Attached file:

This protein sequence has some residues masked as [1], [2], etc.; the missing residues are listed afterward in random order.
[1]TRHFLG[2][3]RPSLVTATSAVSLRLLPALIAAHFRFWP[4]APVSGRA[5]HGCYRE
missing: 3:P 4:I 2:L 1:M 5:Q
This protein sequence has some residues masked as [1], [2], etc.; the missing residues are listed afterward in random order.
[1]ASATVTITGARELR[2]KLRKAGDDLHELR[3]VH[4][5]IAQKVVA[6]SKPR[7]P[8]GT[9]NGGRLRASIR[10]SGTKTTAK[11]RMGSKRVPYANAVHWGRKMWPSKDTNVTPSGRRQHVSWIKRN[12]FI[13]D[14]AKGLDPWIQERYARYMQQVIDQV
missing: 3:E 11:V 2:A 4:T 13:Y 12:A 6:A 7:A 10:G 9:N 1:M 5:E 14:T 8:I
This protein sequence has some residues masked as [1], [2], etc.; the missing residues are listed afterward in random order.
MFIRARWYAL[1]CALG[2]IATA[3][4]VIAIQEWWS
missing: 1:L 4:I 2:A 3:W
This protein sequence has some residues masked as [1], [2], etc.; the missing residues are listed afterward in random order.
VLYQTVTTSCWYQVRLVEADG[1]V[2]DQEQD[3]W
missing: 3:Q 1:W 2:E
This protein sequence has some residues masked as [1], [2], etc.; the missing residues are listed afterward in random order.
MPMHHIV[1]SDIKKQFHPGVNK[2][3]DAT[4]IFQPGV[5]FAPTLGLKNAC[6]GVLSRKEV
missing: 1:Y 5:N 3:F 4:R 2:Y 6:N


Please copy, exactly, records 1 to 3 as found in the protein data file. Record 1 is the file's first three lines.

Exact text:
This protein sequence has some residues masked as [1], [2], etc.; the missing residues are listed afterward in random order.
[1]TRHFLG[2][3]RPSLVTATSAVSLRLLPALIAAHFRFWP[4]APVSGRA[5]HGCYRE
missing: 3:P 4:I 2:L 1:M 5:Q
This protein sequence has some residues masked as [1], [2], etc.; the missing residues are listed afterward in random order.
[1]ASATVTITGARELR[2]KLRKAGDDLHELR[3]VH[4][5]IAQKVVA[6]SKPR[7]P[8]GT[9]NGGRLRASIR[10]SGTKTTAK[11]RMGSKRVPYANAVHWGRKMWPSKDTNVTPSGRRQHVSWIKRN[12]FI[13]D[14]AKGLDPWIQERYARYMQQVIDQV
missing: 3:E 11:V 2:A 4:T 13:Y 12:A 6:A 7:A 10:G 9:N 1:M 5:E 14:T 8:I
This protein sequence has some residues masked as [1], [2], etc.; the missing residues are listed afterward in random order.
MFIRARWYAL[1]CALG[2]IATA[3][4]VIAIQEWWS
missing: 1:L 4:I 2:A 3:W